Health worker migration: what can be done?

Author(s)

Publication date

2010

Publisher

Høgskolen i Oslo. Avdeling for samfunnsfag

Document type

Description

Master in International Social Welfare and Health Policy

Abstract

A shortage of health workers is one of the most serious challenges that health systems face in many areas of the world. Whereas the reasons for this shortage vary across regions, health worker migration is assuming an increasingly important role in the developing world. This issue has received great attention in recent years. Different perspectives have been adopted while looking both at the reasons and at the consequences of health worker migration; and different options have been proposed to address its negative impacts. The aim of this study is to provide an in-depth presentation and discussion of health worker migration in general and in particular to present and discuss two policy options that have attracted increased interest in recent times: circular migration and policies for ethical recruitment of health workers. In addition, the study presents a short comparison of these two policies. The study looks at existing experiences of circular migration in Ghana and the Netherlands; and explores the experiences of England, who was one of the first countries to introduce a code of conduct for the ethical recruitment of health workers. The methodology adopted to address these objectives is a review of literature. Theories of migration are also used in order to shed light on the potential driving forces of health worker migration, which will also determine which policy options are more likely to work. The policy triangle framework, proposed by Walt and Gibson for policy analysis in the health sector, is also used. We found that both policies have their own advantages and disadvantages, and are unlikely to solve the problem of health worker migration in isolation. In addition, their success might be influenced by the contexts in which they are applied. A balanced solution requires that the interests of both health workers, as well as the interests of populations in sending and receiving countries are taken into due consideration, and thus will need the application of different strategies with the participation of all stakeholders. We believe the study will contribute knowledge which can inform policy makers working towards achieving a balanced solution to the health worker migration.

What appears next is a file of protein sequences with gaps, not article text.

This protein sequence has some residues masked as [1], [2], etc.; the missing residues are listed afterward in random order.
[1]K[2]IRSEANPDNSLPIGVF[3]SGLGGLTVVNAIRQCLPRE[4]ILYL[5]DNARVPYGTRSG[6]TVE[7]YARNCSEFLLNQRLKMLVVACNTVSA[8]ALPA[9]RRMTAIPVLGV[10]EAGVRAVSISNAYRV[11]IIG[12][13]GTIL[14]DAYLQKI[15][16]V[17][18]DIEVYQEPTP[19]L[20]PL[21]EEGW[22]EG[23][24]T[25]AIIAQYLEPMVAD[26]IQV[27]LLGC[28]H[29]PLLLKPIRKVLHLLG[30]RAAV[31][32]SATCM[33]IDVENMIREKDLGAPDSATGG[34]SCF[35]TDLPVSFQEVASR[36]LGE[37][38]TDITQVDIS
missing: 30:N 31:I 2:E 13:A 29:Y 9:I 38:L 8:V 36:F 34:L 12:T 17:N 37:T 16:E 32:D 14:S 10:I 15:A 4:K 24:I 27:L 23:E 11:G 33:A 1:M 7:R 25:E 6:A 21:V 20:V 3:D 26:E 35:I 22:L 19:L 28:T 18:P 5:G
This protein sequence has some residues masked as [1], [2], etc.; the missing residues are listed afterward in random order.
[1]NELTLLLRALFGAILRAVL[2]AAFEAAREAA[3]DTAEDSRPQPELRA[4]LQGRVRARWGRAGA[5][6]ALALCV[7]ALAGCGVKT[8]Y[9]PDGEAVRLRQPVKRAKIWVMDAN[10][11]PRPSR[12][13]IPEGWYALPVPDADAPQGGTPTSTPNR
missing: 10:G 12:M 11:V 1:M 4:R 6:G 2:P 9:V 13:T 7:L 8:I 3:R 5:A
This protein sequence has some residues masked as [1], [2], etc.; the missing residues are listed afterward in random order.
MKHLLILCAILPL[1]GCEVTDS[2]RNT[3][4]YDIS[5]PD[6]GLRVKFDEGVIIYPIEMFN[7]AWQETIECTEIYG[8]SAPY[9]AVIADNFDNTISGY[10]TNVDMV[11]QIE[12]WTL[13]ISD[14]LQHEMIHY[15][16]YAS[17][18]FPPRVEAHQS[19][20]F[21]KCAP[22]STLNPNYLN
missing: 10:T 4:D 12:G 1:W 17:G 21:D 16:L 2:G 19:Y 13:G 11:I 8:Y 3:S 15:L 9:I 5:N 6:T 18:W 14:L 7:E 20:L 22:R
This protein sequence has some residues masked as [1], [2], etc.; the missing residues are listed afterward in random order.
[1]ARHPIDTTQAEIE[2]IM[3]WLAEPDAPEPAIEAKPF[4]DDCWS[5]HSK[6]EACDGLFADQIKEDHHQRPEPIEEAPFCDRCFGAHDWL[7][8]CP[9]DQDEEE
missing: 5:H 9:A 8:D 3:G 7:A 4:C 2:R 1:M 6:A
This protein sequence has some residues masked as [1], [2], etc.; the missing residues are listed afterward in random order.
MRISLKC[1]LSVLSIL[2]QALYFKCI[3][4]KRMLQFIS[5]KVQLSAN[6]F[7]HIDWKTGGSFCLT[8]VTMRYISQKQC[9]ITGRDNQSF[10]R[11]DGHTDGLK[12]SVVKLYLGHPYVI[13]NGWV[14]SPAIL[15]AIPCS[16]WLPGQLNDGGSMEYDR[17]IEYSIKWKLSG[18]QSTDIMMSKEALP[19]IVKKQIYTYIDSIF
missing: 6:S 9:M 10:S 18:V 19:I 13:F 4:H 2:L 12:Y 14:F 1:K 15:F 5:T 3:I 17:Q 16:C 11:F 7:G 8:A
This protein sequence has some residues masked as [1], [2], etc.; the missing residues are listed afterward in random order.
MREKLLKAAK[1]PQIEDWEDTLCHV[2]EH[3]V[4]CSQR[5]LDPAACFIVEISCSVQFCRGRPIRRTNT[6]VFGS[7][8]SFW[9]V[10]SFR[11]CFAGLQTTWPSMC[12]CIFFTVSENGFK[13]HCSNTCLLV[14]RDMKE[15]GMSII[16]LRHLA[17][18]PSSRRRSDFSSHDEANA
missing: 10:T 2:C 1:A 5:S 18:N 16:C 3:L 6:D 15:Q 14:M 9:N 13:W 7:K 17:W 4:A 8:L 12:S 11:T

Keywords

Permanent URL (for citation purposes)

  • http://hdl.handle.net/10642/361